Medical Investigator Rules ‘Rust’ Set Shooting an Accident

ALBUQUERQUE, N.M. — The fatal film-set shooting of a cinematographer by actor Alec Baldwin last year was an accident, according to a determination made by New Mexico’s Office of the Medical Investigator following the completion of an autopsy and a review of law enforcement reports.

The medical investigator’s report was made public Monday by the Santa Fe County Sheriff’s Office along with numerous reports from the FBI on the revolver and ammunition that were collected following the shooting.

Prosecutors have not yet decided if any charges will be filed in the case, saying they would review the latest reports and were awaiting cell phone data from Baldwin’s attorneys.

Baldwin pointed a gun at Halyna Hutchins, a cinematographer when the bomb went off Oct. 21. It killed Hutchins as well as wounding Joel Souza. They were inside a small chapel while filming the scene.

While it’s too early to say how much weight the medical investigator’s report will carry with the district attorney’s office, Baldwin’s legal team suggested it was further proof that the shooting was “a tragic accident” and that he should not face criminal charges.

“This is the third time the New Mexico authorities have found that Alec Baldwin had no authority or knowledge of the allegedly unsafe conditions on the set, that he was told by the person in charge of safety on the set that the gun was ‘cold,’ and believed the gun was safe,” attorney Luke Nikas said in a statement.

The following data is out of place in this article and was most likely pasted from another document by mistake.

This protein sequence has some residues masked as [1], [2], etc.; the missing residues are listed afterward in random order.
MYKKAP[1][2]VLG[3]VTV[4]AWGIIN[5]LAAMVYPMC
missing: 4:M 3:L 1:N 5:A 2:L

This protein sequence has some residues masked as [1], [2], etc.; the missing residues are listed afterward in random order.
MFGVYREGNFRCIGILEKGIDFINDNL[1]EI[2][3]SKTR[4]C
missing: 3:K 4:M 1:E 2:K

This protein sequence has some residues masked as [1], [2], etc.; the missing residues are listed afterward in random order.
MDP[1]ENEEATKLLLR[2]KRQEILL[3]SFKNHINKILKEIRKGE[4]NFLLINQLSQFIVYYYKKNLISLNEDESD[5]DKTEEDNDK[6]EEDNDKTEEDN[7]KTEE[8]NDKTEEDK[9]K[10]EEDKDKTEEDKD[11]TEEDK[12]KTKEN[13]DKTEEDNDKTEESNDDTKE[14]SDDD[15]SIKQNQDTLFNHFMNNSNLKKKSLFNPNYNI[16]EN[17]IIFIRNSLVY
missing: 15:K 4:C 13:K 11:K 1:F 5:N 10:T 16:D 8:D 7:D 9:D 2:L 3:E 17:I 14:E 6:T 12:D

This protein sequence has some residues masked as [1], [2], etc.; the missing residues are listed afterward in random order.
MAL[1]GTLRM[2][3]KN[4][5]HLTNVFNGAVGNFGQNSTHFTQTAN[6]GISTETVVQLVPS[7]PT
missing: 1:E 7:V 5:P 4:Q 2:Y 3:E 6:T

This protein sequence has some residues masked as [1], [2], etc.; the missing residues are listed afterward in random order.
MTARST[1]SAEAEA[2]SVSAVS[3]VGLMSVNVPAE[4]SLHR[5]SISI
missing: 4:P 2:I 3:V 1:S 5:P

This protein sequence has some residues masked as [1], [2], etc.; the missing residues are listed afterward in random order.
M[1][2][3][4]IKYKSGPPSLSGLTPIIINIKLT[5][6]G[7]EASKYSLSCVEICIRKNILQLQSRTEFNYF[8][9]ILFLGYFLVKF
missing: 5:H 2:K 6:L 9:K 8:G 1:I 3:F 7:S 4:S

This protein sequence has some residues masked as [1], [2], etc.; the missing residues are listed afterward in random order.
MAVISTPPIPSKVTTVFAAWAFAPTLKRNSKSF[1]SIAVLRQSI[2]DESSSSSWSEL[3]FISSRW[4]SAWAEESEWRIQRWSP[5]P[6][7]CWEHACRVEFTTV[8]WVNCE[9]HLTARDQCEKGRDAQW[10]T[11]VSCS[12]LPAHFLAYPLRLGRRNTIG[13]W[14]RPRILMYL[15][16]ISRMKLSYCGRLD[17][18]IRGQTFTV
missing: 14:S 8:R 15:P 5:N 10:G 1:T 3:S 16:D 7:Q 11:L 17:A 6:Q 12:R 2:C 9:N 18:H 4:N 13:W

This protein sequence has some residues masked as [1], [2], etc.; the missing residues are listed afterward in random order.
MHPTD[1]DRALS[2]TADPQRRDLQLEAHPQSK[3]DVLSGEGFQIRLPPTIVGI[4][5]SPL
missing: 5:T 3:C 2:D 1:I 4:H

Baldwin said in a December interview with ABC News that he was pointing the gun at Hutchins at her instruction on the set of the Western film “Rust” when it went off after he cocked it. He denied that he pulled the trigger.

A FBI inspection of Baldwin’s revolver during rehearsal indicated that it was functioning properly and wouldn’t have fired unless fully cocked.

The FBI reported that the gun couldn’t be fired without the trigger being pulled. However, all internal working components were functional and in good condition.

During the testing of the gun by the FBI, authorities said, portions of the gun’s trigger sear and cylinder stop fractured while the hammer was struck. The firing pin was able to ignite the primer and allow the hammer fell.

“This was the only successful discharge during this testing and it was attributed to the fracture of internal components, not the failure of the firearm or safety mechanisms,” the report stated.

It was unclear from the FBI report how many times the revolver’s hammer may have been struck during the testing.

Baldwin, who also was a producer on the movie “Rust,” has previously said the gun should not have been loaded for the rehearsal.

The ammunition confiscated from the film set included live rounds that were on a cart as well as the holster found inside the building. There were also dummy and blank cartridges.

New Mexico’s Occupational Health and Safety Bureau in a scathing report issued in April detailed a narrative of safety failures in violation of standard industry protocols, including testimony that production managers took limited or no action to address two misfires on set prior to the fatal shooting.

Also, the bureau documented crew member gun safety concerns that were ignored and stated that weapons specialists weren’t allowed to take decisions regarding additional safety training.

In reaching its conclusion that the shooting was an accident, New Mexico’s medical investigator’s office pointed to “the absence of obvious intent to cause harm or death” and stated that there was said “no compelling demonstration” that the revolver was intentionally loaded with live ammunition on the set.


Walter Berry, an Associated Press journalist from Phoenix, contributed to the report.

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